Our large family law team has a vast amount of knowledge in private childcare arrangements and extensive experience in working with parents and those with an interest in the physical and emotional well-being of the child or children. This ensures that the child’s best interests are taken into account and achieving a successful outcome.

It isn’t just parents who need support around separation. Grandparents and extended family members might also seek contact with a child or children; they might also want consideration as guardians. If you have a family member going through a separation, as difficult and emotional as the situation is, try and stay neutral so that the ex-partner doesn’t see you in a negative light.  Try and talk to the parents and explain how you feel and demonstrate flexibility on how and when you see the children. Think about ways you could offer to make life easier for the parents that would enable you to spend time with the children, such as school pick-ups.

If informal arrangements don’t work, you don’t have automatic legal rights to see your grandchildren, but we can help you try to reach an agreement through mediation. If mediation doesn’t work, you can apply to the court for a child arrangement order, but you will need to ask permission of the court before applying.

As one of the West Midlands most successful and respected law firms, our solicitors are passionate about delivering expert legal advice to support you to achieve a successful resolution to your legal issue. Our advice is practical, clear, and we work with our clients to guide them through every step of the legal process. Our experienced teams have the knowledge, experience and sensitivity to assist individuals and their families through periods of uncertainty and difficulty.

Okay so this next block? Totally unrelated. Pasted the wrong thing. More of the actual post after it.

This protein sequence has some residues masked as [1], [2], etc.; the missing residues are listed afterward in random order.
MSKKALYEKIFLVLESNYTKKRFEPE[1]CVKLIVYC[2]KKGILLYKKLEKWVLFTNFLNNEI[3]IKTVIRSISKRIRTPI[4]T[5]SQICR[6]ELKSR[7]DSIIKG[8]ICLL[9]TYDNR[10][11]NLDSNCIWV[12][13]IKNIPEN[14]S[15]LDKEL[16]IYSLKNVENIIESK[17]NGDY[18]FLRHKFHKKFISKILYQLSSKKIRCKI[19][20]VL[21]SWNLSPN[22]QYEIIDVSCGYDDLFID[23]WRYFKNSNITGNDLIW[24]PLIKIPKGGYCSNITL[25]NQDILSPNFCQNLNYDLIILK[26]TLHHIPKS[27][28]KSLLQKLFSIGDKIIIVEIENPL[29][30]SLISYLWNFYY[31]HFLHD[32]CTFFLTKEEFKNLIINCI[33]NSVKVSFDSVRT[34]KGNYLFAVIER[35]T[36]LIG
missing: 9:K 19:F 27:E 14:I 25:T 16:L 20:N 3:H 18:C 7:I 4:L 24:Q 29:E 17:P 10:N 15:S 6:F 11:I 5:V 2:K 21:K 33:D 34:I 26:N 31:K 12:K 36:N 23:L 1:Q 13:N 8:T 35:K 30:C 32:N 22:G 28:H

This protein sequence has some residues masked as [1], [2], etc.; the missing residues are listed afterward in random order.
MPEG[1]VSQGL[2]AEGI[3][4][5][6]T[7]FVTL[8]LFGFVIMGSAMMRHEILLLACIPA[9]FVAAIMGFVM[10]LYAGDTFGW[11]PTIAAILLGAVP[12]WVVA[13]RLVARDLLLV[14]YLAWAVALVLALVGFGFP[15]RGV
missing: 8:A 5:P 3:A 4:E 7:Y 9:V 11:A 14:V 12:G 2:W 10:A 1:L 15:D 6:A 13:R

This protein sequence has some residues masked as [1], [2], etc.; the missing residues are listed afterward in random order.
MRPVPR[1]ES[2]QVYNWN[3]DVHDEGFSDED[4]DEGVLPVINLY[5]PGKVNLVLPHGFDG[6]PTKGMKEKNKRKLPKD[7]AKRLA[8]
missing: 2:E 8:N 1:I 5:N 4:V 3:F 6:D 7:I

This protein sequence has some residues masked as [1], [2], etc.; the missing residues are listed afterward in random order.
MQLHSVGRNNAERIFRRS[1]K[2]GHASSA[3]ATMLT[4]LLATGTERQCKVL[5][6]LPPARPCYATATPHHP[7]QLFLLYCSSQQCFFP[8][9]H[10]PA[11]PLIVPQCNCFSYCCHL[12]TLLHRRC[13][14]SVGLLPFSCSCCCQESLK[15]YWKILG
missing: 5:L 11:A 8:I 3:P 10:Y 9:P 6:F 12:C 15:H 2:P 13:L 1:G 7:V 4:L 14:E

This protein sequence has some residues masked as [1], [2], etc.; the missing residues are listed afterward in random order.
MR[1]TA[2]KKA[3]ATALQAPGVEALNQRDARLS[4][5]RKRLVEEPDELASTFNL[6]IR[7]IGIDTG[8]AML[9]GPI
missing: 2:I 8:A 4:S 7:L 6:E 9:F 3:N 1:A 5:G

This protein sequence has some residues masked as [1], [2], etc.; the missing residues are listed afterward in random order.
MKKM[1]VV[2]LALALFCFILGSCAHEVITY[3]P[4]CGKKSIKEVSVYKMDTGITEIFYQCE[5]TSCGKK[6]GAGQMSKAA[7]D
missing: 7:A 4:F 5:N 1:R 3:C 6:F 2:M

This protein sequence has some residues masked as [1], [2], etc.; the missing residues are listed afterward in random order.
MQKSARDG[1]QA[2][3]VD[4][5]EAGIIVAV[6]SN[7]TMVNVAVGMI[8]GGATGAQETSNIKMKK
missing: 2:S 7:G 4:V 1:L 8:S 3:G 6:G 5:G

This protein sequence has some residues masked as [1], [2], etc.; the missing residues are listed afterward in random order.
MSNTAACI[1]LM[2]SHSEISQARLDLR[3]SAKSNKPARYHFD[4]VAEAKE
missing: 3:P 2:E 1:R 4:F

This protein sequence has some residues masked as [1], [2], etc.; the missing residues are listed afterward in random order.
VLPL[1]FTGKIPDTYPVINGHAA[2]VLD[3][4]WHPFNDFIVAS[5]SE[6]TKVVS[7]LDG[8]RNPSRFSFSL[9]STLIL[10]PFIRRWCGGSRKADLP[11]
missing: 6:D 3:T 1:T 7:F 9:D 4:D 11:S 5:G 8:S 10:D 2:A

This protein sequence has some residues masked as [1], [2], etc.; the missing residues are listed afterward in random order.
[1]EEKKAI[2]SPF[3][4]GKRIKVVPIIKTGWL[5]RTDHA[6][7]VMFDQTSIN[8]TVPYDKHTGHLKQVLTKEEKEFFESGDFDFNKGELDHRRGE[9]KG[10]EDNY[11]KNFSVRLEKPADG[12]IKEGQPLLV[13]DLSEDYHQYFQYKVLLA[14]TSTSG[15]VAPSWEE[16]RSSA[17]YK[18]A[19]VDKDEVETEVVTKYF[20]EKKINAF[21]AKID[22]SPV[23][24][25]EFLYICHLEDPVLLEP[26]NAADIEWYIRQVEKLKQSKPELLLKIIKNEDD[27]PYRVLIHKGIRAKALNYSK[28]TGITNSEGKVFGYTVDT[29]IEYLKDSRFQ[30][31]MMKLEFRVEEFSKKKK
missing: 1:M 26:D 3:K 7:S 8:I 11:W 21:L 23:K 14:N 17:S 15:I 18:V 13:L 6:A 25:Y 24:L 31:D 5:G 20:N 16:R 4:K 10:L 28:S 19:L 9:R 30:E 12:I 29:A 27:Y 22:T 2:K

If you would like further information about private childcare arrangements or how our family law team can help you, please get in touch.

Can I take this opportunity to say thank you. The process was tough and heart wrenching but I don't think I could have been recommended a better solicitor than you and I don't have any hesitation to recommend you further. You have been extremely professional, impartial and someone who has in-depth knowledge of what she is doing, well done. Thank you once again, you have been a brilliant solicitor and support.
Just like to say thank you for all your help over the past year, you have been exceptional. You have taken a lot of the stress away and made the whole process a lot more bearable with your help.
  • Are courts obliged to enforce parenting plans?

    Parenting plans are an effective dispute avoidance tool that is encouraged by the Family Court, particularly at a time where the latest statistics tell us that 36% of all parties in private law family cases are unrepresented.

    Despite allegations of aged old paternalism, courts are increasingly turning to empowerment of the litigants to reach an agreement themselves, reducing the need for costly and time-consuming final hearings. In my experience, parties are unlikely to reach an agreement without prompting from their solicitors.

    A parenting plan is a menu of conversation prompts that enables parents to discuss all aspects of their children’s’ lives, both current and future, and can be disclosed to the court in the event of a dispute. It is designed to pre-empt disagreement and multiple court applications on everything from schooling to the introduction of new partners. A helpful leaflet and template is provided by Cafcass (Children and Family Court Advisory and Support Service); you can find out more about parenting plans here.